Examples of Lateral Workplace Violence

Lateral workplace violence needs more attention than it gets right now. There are no laws, at federal or state level, that deal with lateral workplace violence. Some industries and their associations have set some standards on how to deal with it but that needs to be broadened and there should be some statutes within the ambit of law that can thwart this menace.

Lateral workplace violence has far-reaching impacts. There are many who have reported quitting their job and even a profession owing to being bullied, due to hostile workplace conditions and various kinds of abuse. In some cases, it could be intimidation and in some it could be sexual harassment. Abuse of authority is also common.

What is Lateral Workplace Violence?

Lateral workplace violence is an act of aggression. It could be verbal or nonverbal, physical or psychological. Offensive abuses, intimidation, insulting behavior, actions that are malicious and abuse of authority or a situation can be classified as lateral workplace violence. Such acts can be conducted by one person against another, by many people against one person, by many people against several individuals or by one individual against a group of people. Lateral workplace violence often stems from positions of authority, or superiors, but it is also common among peers or colleagues having the same designation or job profile.

Lateral workplace violence can be sporadic and abrupt in nature. But it can also be systematic, planned, persistent and ongoing.

Impact of Lateral Workplace Violence

The impact will depend on the nature of the act. Physical abuse will obviously have a physical impact. Verbal or emotional abuse will have more of a psychological impact. The stress a victim experiences, the increased vulnerability, the humiliation and the threats would always have a scarring impact on an individual’s psyche. There are some immediate effects which are noticed as well. Employees who are victims of lateral workplace violence would have reduced or declining productivity, they would resort to absenteeism and may even quit for unexplained reasons. Victims also undergo depression, suppressed anger and resentment and there can also be an impact on the personality of the targeted employee.

Examples of Lateral Workplace Violence

Verbal confrontation, nonverbal innuendo, undermining acts, sabotage, withholding information, backstabbing, infighting and making someone a scapegoat are common examples of lateral workplace violence.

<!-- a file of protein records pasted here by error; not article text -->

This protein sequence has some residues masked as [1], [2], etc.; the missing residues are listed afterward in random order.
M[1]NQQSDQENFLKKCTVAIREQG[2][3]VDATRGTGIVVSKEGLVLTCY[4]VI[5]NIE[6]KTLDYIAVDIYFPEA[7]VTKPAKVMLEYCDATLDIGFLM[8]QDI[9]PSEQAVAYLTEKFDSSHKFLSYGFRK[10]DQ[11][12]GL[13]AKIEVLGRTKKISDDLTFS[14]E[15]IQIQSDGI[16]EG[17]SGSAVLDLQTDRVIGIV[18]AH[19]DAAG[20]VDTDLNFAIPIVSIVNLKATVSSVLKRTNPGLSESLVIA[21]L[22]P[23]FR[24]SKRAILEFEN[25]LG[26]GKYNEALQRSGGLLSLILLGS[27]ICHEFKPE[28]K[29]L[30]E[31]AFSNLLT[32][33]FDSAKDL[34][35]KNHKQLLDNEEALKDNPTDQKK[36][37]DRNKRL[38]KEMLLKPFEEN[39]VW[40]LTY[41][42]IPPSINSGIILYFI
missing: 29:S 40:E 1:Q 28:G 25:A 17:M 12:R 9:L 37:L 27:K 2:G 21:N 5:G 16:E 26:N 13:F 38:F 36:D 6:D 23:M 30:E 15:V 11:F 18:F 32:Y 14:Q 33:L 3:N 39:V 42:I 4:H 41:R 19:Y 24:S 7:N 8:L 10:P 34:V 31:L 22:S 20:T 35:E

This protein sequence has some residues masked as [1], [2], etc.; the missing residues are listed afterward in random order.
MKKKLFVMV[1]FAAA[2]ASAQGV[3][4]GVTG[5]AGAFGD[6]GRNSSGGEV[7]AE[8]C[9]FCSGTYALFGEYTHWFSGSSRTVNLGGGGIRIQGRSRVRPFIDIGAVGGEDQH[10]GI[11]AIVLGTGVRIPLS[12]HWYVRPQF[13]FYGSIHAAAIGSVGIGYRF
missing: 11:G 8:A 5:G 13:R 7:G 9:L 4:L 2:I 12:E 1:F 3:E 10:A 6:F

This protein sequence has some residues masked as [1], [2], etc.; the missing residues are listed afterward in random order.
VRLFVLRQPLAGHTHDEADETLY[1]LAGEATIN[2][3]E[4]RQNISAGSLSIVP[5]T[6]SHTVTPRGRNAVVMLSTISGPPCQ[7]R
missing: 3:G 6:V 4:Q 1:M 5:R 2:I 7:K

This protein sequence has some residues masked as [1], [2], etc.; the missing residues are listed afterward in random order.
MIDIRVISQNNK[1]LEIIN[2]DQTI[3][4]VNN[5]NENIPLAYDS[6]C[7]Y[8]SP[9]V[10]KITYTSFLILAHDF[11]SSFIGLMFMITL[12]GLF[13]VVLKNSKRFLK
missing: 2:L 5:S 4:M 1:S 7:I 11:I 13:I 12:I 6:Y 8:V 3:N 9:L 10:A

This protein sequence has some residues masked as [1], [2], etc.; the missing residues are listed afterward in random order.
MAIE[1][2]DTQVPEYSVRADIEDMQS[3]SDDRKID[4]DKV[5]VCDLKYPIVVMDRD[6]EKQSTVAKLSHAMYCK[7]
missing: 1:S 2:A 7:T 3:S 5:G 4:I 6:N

Here are some specific scenarios that would illustrate how lateral workplace violence may shape up.

  • A person or people in position may use their clout or power to control assignments, day-offs, breaks through the shift, holiday or time-off and rosters.
  • Colleagues or peers may control an individual or individuals by consistently reporting their shortcomings, actions or inactions to the immediate supervisor or manager.
  • Some leaders, managers or supervisors may put some victims under duress, impose deadlines that are impossible to keep and assign workload that is humanely undoable.
  • Intentional withholding of information or sharing wrong information for an individual or individuals to get into trouble and thus being pulled up for it and penalized for no fault of theirs. This could happen covertly or overtly.

There are many manifestations of lateral workplace violence.

  • Yelling, a demanding attitude of seniors or peers, refusing to offer any help or guidance, intentionally allowing someone to be in a tight spot, exposing someone’s shortcomings or limitations or even secrets that have been shared, consciously badmouthing someone and scheming to pull someone down or to cause substantial professional damage are all manifestations of lateral workplace violence.
  • Intimidating with the power of authority, threatening disciplinary actions or instilling fear of being sacked, being excessively critical of an individual or group of people, consistently pulling someone down or holding someone back, using various kinds of physical gestures to express hostility and outright violence or an act with the intent to cause physical hurt are also forms of lateral workplace violence.

Managing Lateral Workplace Violence

While there should be standard laws to tackle lateral workplace violence, one cannot seek legal help until such a law is in place. Managing lateral workplace violence will be possible only when companies and people accept that it exists and has its tentacles spread out far and wide. Also, people need to stop considering it or bullying as acceptable. There is covert acceptance of lateral workplace violence because those who indulge in it are also part of the workforce that must reject it.

The best way to manage lateral workplace violence is to have an open, un-opinionated, fair and well monitored grievance reporting system. Most employees don’t report being victims of lateral workplace violence. Every employee should be told that they are to report whatever experience they encounter and they must be assured that a fair probe will be launched to unearth the facts.

Such a practice must also be mentioned in the human resources policy of a company.